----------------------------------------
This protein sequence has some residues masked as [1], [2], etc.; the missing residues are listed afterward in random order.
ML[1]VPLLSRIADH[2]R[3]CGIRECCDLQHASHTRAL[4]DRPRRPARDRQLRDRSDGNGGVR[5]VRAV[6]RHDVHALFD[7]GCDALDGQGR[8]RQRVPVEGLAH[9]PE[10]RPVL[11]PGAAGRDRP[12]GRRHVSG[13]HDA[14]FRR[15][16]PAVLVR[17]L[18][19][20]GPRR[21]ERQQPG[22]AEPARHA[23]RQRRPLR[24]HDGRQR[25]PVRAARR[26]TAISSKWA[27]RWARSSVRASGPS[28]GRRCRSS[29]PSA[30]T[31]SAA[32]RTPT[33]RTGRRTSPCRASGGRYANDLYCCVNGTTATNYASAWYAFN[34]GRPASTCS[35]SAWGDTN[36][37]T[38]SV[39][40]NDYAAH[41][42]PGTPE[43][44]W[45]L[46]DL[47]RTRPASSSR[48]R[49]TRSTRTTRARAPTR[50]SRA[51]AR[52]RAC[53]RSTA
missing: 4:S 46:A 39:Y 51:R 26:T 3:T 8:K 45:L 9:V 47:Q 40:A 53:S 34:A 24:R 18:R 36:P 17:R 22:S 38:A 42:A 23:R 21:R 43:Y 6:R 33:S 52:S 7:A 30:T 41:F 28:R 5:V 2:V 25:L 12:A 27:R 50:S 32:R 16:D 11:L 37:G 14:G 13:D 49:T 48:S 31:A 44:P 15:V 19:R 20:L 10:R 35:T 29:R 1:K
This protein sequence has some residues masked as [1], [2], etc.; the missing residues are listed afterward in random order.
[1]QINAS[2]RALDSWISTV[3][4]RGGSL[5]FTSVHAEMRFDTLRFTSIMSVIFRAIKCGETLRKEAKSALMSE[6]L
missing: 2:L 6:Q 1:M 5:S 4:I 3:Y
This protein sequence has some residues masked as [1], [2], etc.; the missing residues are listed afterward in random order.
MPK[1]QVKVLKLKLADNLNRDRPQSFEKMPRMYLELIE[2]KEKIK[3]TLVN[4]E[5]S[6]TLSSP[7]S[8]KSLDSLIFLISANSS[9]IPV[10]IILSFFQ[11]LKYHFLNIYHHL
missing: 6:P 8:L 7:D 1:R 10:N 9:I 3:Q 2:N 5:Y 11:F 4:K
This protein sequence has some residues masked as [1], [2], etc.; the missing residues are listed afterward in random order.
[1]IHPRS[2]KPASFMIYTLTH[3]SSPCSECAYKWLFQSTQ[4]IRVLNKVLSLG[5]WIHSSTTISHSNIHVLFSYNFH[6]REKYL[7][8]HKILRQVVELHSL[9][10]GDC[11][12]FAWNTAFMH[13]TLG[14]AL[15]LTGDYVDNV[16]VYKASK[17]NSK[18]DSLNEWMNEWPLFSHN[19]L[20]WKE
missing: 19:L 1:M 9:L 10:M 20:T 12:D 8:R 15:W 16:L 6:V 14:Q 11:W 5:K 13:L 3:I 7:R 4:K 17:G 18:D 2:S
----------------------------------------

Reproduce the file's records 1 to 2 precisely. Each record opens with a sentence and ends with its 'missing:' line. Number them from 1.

This protein sequence has some residues masked as [1], [2], etc.; the missing residues are listed afterward in random order.
ML[1]VPLLSRIADH[2]R[3]CGIRECCDLQHASHTRAL[4]DRPRRPARDRQLRDRSDGNGGVR[5]VRAV[6]RHDVHALFD[7]GCDALDGQGR[8]RQRVPVEGLAH[9]PE[10]RPVL[11]PGAAGRDRP[12]GRRHVSG[13]HDA[14]FRR[15][16]PAVLVR[17]L[18][19][20]GPRR[21]ERQQPG[22]AEPARHA[23]RQRRPLR[24]HDGRQR[25]PVRAARR[26]TAISSKWA[27]RWARSSVRASGPS[28]GRRCRSS[29]PSA[30]T[31]SAA[32]RTPT[33]RTGRRTSPCRASGGRYANDLYCCVNGTTATNYASAWYAFN[34]GRPASTCS[35]SAWGDTN[36][37]T[38]SV[39][40]NDYAAH[41][42]PGTPE[43][44]W[45]L[46]DL[47]RTRPASSSR[48]R[49]TRSTRTTRARAPTR[50]SRA[51]AR[52]RAC[53]RSTA
missing: 4:S 46:A 39:Y 51:R 26:T 3:T 8:K 45:L 9:V 47:Q 40:A 53:S 34:A 24:R 18:R 36:P 17:R 22:S 38:A 42:A 23:R 21:R 43:Y 6:R 33:S 52:S 7:A 30:T 41:F 28:R 5:V 2:V 25:L 12:A 27:R 50:S 32:R 16:D 11:L 37:G 14:G 13:D 49:T 48:S 31:A 44:P 15:V 19:R 20:L 10:R 35:T 29:R 1:K
This protein sequence has some residues masked as [1], [2], etc.; the missing residues are listed afterward in random order.
[1]QINAS[2]RALDSWISTV[3][4]RGGSL[5]FTSVHAEMRFDTLRFTSIMSVIFRAIKCGETLRKEAKSALMSE[6]L
missing: 2:L 6:Q 1:M 5:S 4:I 3:Y